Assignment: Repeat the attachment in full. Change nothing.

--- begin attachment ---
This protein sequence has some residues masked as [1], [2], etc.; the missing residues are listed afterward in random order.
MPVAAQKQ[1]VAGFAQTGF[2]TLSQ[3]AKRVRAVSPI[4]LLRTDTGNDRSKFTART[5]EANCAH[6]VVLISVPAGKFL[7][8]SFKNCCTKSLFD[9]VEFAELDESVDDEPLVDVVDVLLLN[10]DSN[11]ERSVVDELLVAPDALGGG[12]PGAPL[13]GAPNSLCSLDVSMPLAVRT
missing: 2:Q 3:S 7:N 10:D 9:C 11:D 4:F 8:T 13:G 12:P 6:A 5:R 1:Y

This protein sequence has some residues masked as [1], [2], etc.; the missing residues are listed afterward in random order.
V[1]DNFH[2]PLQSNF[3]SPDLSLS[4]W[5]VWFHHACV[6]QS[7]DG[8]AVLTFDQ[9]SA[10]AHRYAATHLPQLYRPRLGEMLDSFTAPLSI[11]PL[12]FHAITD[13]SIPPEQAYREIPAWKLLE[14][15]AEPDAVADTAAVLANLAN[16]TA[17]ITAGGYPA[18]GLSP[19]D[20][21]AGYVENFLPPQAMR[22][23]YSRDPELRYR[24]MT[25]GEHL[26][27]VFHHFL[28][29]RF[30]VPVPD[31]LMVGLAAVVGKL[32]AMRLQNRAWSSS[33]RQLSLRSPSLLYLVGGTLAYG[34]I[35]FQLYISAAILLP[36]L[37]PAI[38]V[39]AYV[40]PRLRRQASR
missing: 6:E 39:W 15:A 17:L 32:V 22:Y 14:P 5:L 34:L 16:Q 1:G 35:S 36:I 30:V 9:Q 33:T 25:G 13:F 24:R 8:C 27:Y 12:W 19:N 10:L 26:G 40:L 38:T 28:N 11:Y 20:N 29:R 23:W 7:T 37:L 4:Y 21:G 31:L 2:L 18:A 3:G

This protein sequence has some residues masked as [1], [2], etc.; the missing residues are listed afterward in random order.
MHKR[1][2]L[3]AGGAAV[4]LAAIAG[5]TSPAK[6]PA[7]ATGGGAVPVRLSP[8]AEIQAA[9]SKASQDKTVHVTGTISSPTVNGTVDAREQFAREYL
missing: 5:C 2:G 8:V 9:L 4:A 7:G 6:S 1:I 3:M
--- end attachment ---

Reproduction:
This protein sequence has some residues masked as [1], [2], etc.; the missing residues are listed afterward in random order.
MPVAAQKQ[1]VAGFAQTGF[2]TLSQ[3]AKRVRAVSPI[4]LLRTDTGNDRSKFTART[5]EANCAH[6]VVLISVPAGKFL[7][8]SFKNCCTKSLFD[9]VEFAELDESVDDEPLVDVVDVLLLN[10]DSN[11]ERSVVDELLVAPDALGGG[12]PGAPL[13]GAPNSLCSLDVSMPLAVRT
missing: 2:Q 3:S 7:N 10:D 9:C 11:D 4:F 8:T 13:G 12:P 6:A 5:R 1:Y

This protein sequence has some residues masked as [1], [2], etc.; the missing residues are listed afterward in random order.
V[1]DNFH[2]PLQSNF[3]SPDLSLS[4]W[5]VWFHHACV[6]QS[7]DG[8]AVLTFDQ[9]SA[10]AHRYAATHLPQLYRPRLGEMLDSFTAPLSI[11]PL[12]FHAITD[13]SIPPEQAYREIPAWKLLE[14][15]AEPDAVADTAAVLANLAN[16]TA[17]ITAGGYPA[18]GLSP[19]D[20][21]AGYVENFLPPQAMR[22][23]YSRDPELRYR[24]MT[25]GEHL[26][27]VFHHFL[28][29]RF[30]VPVPD[31]LMVGLAAVVGKL[32]AMRLQNRAWSSS[33]RQLSLRSPSLLYLVGGTLAYG[34]I[35]FQLYISAAILLP[36]L[37]PAI[38]V[39]AYV[40]PRLRRQASR
missing: 6:E 39:W 15:A 17:L 32:V 22:Y 14:P 5:L 34:L 16:Q 1:G 35:S 36:I 30:V 9:Q 33:T 25:G 13:F 24:R 8:C 27:Y 12:W 19:N 10:L 26:G 40:L 38:T 28:N 11:Y 20:N 29:R 23:W 7:T 37:L 4:Y 21:G 31:L 2:L 18:A 3:G

This protein sequence has some residues masked as [1], [2], etc.; the missing residues are listed afterward in random order.
MHKR[1][2]L[3]AGGAAV[4]LAAIAG[5]TSPAK[6]PA[7]ATGGGAVPVRLSP[8]AEIQAA[9]SKASQDKTVHVTGTISSPTVNGTVDAREQFAREYL
missing: 5:C 2:G 8:V 9:L 4:A 7:G 6:S 1:I 3:M